1945  World War II: Prisoners at the Jasenovac concentration camp revolted. 520 were killed and 80 escaped.

1945 World War II: Fuehrerbunker: After learning that Soviet forces have taken Eberswalde without a fight, Adolf Hitler admited defeat in his underground bunker and stated that suicide was his only recourse.

  

1940 Peter Frampton, English musician, was born.

1954 Red Scare: The Army-McCarthy Hearings began.

 

1964  The 1964-1965 New York World’s Fair opened for its first season.

 

1969 British yachtsman Sir Robin Knox-Johnston completed the first solo non-stop circumnavigation of the world.

 

1970 The first Earth Day was celebrated.

 

1979 The Albert Einstein Memorial was unveiled at The National Academy of Sciences in Washington, DC.

 

1992 Explosion in Guadalajara, Mexico – 206 people were killed, nearly 500 injured and 15,000 left homeless.

1993 The Holocaust Memorial Museum in Washington, D.C. was dedicated.

1993 – Version 1.0 of the Mosaic web browser was released.

 

1997 Haouch Khemisti massacre in Algeria – 93 villagers killed.

1997 – The Japanese embassy hostage crisis ended in Lima, Peru.

1998 Disney’s Animal Kingdom opened at Walt Disney World.

AnimalKingdomEntrance.JPG

2000 – The Big Number Change took place in the United Kingdom.

2000 Second Battle of Elephant Pass, Tamil Tigers captures a strategic Sri Lankan Army base and held it for 8 years.

2004 Two fuel trains collided in Ryongchon, North Korea, killing up to 150 people.

2006 243 people were injured in pro-democracy protest in Nepal after Nepali security forces open fire on protesters against King Gyanendra.

2008 The United States Air Force retired the remaining F-117 Nighthawk aircraft in service.

Sourced from NZ History Online & Wikipedia


December 6 in history

December 6, 2009

On December 6:

1534 The city of Quito in Ecuador was founded by Spanish settlers led by Sebastián de Belalcázar.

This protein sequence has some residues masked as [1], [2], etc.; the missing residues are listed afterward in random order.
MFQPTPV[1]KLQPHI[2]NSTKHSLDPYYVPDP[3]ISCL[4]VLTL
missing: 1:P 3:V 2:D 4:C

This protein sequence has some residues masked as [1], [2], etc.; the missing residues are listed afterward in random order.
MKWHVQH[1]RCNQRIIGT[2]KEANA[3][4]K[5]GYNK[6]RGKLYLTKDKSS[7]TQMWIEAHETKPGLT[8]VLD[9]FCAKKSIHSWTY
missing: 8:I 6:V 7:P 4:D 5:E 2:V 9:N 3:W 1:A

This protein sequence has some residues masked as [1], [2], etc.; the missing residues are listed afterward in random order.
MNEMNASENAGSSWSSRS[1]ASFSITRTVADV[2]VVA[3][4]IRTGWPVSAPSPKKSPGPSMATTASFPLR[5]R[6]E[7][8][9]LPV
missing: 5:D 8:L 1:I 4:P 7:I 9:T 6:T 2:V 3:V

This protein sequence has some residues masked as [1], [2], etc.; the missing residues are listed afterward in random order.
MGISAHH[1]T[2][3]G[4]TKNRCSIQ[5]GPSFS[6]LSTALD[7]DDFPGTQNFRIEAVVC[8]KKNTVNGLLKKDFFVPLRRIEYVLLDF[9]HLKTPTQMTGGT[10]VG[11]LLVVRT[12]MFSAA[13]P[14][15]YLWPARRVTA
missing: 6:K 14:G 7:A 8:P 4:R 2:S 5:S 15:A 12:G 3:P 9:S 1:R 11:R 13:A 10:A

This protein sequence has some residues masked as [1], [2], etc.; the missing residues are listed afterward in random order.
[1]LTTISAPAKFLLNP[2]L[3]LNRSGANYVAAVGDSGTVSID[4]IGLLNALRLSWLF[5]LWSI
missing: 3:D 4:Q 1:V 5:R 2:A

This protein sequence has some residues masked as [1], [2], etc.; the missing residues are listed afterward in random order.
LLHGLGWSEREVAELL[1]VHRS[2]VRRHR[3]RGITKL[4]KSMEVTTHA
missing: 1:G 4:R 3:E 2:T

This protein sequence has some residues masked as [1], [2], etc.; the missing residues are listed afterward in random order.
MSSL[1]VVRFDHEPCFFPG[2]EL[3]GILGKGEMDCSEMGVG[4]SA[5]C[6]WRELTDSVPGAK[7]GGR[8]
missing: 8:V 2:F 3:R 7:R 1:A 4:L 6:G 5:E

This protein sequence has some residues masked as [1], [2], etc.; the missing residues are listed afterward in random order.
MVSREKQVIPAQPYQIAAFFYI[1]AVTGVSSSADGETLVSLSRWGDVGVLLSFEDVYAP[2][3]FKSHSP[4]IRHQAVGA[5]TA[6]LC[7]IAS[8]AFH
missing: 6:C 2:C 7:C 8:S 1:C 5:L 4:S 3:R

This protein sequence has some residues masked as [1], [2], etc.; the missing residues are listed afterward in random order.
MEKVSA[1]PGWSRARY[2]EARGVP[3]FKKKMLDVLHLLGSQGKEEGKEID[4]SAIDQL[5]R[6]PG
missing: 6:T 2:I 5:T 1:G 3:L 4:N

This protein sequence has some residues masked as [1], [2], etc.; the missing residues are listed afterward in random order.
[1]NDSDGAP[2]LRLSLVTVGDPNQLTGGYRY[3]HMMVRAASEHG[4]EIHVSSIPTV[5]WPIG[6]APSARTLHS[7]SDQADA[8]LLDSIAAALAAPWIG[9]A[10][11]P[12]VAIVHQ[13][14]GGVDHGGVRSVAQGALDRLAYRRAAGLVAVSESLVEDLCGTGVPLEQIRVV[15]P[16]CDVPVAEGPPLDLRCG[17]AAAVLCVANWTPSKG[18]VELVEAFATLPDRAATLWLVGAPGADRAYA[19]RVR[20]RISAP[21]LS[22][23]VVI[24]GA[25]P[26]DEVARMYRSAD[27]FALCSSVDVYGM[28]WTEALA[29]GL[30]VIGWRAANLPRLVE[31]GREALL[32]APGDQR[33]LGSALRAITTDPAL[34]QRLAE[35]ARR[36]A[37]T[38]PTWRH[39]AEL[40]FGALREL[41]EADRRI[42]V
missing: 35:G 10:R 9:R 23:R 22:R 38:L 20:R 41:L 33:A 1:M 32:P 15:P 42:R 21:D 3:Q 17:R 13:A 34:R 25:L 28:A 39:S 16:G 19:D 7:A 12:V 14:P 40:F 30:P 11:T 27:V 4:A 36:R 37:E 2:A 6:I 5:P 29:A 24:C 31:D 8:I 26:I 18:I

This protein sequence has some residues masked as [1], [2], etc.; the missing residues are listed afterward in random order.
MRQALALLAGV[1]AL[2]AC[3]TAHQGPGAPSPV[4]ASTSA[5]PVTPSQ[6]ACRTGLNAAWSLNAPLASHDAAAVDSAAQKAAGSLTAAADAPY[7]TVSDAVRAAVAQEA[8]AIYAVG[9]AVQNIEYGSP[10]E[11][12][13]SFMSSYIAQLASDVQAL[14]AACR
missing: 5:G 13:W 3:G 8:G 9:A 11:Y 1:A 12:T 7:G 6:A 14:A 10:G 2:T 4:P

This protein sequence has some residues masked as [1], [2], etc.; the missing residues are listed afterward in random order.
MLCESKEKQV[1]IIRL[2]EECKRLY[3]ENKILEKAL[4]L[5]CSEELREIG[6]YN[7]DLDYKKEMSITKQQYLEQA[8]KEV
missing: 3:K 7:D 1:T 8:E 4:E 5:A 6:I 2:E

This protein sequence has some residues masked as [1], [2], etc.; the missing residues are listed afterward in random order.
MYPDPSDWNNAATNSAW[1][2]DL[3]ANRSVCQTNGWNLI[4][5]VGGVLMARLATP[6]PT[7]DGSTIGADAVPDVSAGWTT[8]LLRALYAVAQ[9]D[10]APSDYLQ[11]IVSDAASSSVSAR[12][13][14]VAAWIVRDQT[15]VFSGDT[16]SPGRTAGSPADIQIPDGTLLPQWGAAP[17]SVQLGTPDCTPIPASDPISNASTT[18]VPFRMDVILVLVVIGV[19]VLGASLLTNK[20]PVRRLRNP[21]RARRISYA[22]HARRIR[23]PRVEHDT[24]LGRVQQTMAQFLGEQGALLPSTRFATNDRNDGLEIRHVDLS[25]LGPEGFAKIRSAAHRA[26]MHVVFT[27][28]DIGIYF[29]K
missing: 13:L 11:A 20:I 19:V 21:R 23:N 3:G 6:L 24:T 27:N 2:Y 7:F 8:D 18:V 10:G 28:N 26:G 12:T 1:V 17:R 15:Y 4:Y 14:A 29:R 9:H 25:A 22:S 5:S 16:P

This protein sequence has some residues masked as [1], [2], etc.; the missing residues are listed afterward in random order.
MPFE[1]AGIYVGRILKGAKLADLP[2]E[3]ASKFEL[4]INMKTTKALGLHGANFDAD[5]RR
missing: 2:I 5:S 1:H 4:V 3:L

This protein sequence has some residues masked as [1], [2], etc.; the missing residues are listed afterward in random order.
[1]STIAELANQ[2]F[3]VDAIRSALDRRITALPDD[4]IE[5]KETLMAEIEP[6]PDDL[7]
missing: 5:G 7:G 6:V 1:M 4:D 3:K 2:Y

1648 Colonel Pride of the New Model Army purged the Long Parliament of MPs sympathetic to King Charles I of England, in order for the King’s trial to go ahead; came to be known as “Pride’s Purge“.

Colonel Thomas Pride refusing admission to the Presbyterian members of the Long Parliament.
Colonel Pride refusing admission to the Presbyterian members of the Long Parliament. (Engraving, c. 1652)

1768 The first edition of the Encyclopædia Britannica was published.

Encyclopædia Britannica logo.jpg  

1849 American abolitionist Harriet Tubman escaped from slavery.

1877  The first edition of the Washington Post was published.

WP01092008.jpg

1884 The Washington Monument in Washington D.C. was completed.

1897  London became the world’s first city to host licenced taxicabs.

1900  Agnes Moorehead, American actress, was born.

 

As Endora in Bewitched (1965)

1917 Finland declared independence from Russia.

1917  Halifax Explosion: In Canada, a munitions explosion killed more than 1900 people and destroys part of the City of Halifax, Nova Scotia.

1921 The Anglo-Irish Treaty was signed in London by British and Irish representatives.

1922 The Irish Free State came into existence